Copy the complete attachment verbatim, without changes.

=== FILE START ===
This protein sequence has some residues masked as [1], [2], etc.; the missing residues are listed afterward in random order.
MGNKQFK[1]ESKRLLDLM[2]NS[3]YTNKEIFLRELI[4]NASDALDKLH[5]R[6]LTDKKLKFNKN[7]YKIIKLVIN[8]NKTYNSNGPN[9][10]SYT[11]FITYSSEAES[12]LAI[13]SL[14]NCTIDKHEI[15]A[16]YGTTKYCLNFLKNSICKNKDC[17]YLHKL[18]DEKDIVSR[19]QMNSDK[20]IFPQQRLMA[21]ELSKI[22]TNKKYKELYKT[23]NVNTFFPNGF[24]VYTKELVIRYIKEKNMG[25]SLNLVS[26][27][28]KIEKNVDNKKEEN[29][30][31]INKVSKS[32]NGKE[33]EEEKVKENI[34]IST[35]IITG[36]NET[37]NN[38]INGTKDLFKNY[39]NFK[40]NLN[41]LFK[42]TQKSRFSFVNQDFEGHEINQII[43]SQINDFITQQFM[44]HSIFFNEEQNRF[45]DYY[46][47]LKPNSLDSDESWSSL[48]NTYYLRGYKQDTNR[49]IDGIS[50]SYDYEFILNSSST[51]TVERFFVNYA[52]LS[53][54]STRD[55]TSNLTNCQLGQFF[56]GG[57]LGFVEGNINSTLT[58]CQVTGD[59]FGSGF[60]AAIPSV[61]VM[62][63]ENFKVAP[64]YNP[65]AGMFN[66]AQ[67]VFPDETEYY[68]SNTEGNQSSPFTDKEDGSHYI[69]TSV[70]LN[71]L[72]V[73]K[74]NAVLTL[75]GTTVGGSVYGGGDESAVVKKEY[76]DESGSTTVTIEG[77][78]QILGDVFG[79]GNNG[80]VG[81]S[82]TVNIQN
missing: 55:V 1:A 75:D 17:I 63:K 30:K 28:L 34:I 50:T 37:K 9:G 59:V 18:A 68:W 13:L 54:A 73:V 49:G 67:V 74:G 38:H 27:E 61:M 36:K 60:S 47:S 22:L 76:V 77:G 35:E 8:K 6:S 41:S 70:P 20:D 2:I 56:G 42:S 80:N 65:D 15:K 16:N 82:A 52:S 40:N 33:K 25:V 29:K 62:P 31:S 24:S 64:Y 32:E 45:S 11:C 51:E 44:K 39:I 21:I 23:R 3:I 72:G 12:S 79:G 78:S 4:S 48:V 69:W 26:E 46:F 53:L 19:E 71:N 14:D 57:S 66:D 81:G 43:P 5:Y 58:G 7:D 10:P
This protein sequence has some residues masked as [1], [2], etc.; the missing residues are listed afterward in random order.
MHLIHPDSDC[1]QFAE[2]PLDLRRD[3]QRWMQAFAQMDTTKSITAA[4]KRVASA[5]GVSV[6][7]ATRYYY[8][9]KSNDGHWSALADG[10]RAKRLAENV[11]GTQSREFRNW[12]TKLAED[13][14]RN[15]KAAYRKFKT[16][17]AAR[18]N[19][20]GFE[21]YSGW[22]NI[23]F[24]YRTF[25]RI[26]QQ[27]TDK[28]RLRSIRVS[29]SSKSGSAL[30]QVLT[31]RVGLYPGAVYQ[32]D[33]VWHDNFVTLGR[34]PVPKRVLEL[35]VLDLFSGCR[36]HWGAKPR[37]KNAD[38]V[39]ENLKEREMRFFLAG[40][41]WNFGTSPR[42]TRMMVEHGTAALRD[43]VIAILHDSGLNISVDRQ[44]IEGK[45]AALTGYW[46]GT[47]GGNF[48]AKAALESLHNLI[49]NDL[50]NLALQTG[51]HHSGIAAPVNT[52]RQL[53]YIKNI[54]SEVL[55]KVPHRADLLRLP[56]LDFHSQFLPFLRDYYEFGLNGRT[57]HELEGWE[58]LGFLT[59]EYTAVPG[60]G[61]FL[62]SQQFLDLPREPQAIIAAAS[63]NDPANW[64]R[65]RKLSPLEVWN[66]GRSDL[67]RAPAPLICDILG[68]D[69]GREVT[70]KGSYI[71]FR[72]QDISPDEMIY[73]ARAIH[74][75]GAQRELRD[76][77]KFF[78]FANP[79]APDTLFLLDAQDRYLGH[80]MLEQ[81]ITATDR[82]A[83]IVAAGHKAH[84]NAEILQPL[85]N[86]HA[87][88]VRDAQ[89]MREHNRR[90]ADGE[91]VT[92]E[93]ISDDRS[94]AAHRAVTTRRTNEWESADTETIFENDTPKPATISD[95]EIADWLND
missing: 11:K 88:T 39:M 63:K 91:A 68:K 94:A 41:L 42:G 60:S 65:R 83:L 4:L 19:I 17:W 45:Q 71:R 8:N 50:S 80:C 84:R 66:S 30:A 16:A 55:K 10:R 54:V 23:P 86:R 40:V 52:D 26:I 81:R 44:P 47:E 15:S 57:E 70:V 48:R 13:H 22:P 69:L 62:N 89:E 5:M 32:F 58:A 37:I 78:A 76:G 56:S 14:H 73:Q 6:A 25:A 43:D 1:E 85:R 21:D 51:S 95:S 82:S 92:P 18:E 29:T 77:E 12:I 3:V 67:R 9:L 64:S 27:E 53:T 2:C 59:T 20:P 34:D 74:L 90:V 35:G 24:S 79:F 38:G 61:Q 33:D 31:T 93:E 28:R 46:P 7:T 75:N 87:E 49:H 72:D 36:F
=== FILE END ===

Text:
This protein sequence has some residues masked as [1], [2], etc.; the missing residues are listed afterward in random order.
MGNKQFK[1]ESKRLLDLM[2]NS[3]YTNKEIFLRELI[4]NASDALDKLH[5]R[6]LTDKKLKFNKN[7]YKIIKLVIN[8]NKTYNSNGPN[9][10]SYT[11]FITYSSEAES[12]LAI[13]SL[14]NCTIDKHEI[15]A[16]YGTTKYCLNFLKNSICKNKDC[17]YLHKL[18]DEKDIVSR[19]QMNSDK[20]IFPQQRLMA[21]ELSKI[22]TNKKYKELYKT[23]NVNTFFPNGF[24]VYTKELVIRYIKEKNMG[25]SLNLVS[26][27][28]KIEKNVDNKKEEN[29][30][31]INKVSKS[32]NGKE[33]EEEKVKENI[34]IST[35]IITG[36]NET[37]NN[38]INGTKDLFKNY[39]NFK[40]NLN[41]LFK[42]TQKSRFSFVNQDFEGHEINQII[43]SQINDFITQQFM[44]HSIFFNEEQNRF[45]DYY[46][47]LKPNSLDSDESWSSL[48]NTYYLRGYKQDTNR[49]IDGIS[50]SYDYEFILNSSST[51]TVERFFVNYA[52]LS[53][54]STRD[55]TSNLTNCQLGQFF[56]GG[57]LGFVEGNINSTLT[58]CQVTGD[59]FGSGF[60]AAIPSV[61]VM[62][63]ENFKVAP[64]YNP[65]AGMFN[66]AQ[67]VFPDETEYY[68]SNTEGNQSSPFTDKEDGSHYI[69]TSV[70]LN[71]L[72]V[73]K[74]NAVLTL[75]GTTVGGSVYGGGDESAVVKKEY[76]DESGSTTVTIEG[77][78]QILGDVFG[79]GNNG[80]VG[81]S[82]TVNIQN
missing: 55:V 1:A 75:D 17:I 63:K 30:K 28:L 34:I 50:T 37:K 9:G 59:V 18:A 68:W 13:L 54:A 73:V 49:G 67:V 74:G 38:H 27:E 61:M 36:K 60:S 47:S 22:L 76:V 77:G 35:E 8:K 6:S 41:S 70:P 20:D 2:I 56:G 42:S 80:N 65:D 15:K 16:N 82:A 52:S 40:N 33:K 25:V 29:K 62:P 31:S 24:S 64:Y 32:E 45:S 11:C 51:E 44:K 39:I 21:I 23:R 3:I 72:G 12:S 79:G 78:S 4:S 48:V 69:W 26:E 46:F 53:L 19:E 71:N 14:D 57:S 66:D 81:G 43:P 5:Y 58:G 7:D 10:P
This protein sequence has some residues masked as [1], [2], etc.; the missing residues are listed afterward in random order.
MHLIHPDSDC[1]QFAE[2]PLDLRRD[3]QRWMQAFAQMDTTKSITAA[4]KRVASA[5]GVSV[6][7]ATRYYY[8][9]KSNDGHWSALADG[10]RAKRLAENV[11]GTQSREFRNW[12]TKLAED[13][14]RN[15]KAAYRKFKT[16][17]AAR[18]N[19][20]GFE[21]YSGW[22]NI[23]F[24]YRTF[25]RI[26]QQ[27]TDK[28]RLRSIRVS[29]SSKSGSAL[30]QVLT[31]RVGLYPGAVYQ[32]D[33]VWHDNFVTLGR[34]PVPKRVLEL[35]VLDLFSGCR[36]HWGAKPR[37]KNAD[38]V[39]ENLKEREMRFFLAG[40][41]WNFGTSPR[42]TRMMVEHGTAALRD[43]VIAILHDSGLNISVDRQ[44]IEGK[45]AALTGYW[46]GT[47]GGNF[48]AKAALESLHNLI[49]NDL[50]NLALQTG[51]HHSGIAAPVNT[52]RQL[53]YIKNI[54]SEVL[55]KVPHRADLLRLP[56]LDFHSQFLPFLRDYYEFGLNGRT[57]HELEGWE[58]LGFLT[59]EYTAVPG[60]G[61]FL[62]SQQFLDLPREPQAIIAAAS[63]NDPANW[64]R[65]RKLSPLEVWN[66]GRSDL[67]RAPAPLICDILG[68]D[69]GREVT[70]KGSYI[71]FR[72]QDISPDEMIY[73]ARAIH[74][75]GAQRELRD[76][77]KFF[78]FANP[79]APDTLFLLDAQDRYLGH[80]MLEQ[81]ITATDR[82]A[83]IVAAGHKAH[84]NAEILQPL[85]N[86]HA[87][88]VRDAQ[89]MREHNRR[90]ADGE[91]VT[92]E[93]ISDDRS[94]AAHRAVTTRRTNEWESADTETIFENDTPKPATISD[95]EIADWLND
missing: 11:K 88:T 39:M 63:K 91:A 68:K 94:A 41:L 42:G 60:S 65:R 83:L 4:L 19:I 17:W 45:Q 71:R 8:N 50:S 80:C 84:R 66:S 30:A 16:A 55:K 10:R 54:V 23:P 86:R 40:V 52:D 26:I 81:R 44:P 47:E 15:S 57:E 70:V 48:R 13:H 22:P 69:L 62:N 89:E 5:M 32:F 58:A 37:I 78:A 76:G 56:S 14:H 73:Q 6:A 25:A 43:D 1:E 85:R 21:D 51:S 95:S 82:S 92:P 18:E 29:T 77:E 12:I 3:V 67:R 9:L 64:S 27:E 53:T 2:C 59:T 20:P 34:D 74:L 90:V 35:G 24:S 79:F 38:G 61:Q 33:D 31:T 93:E 28:R 46:P 7:T 75:N 87:E 49:H 72:D 36:F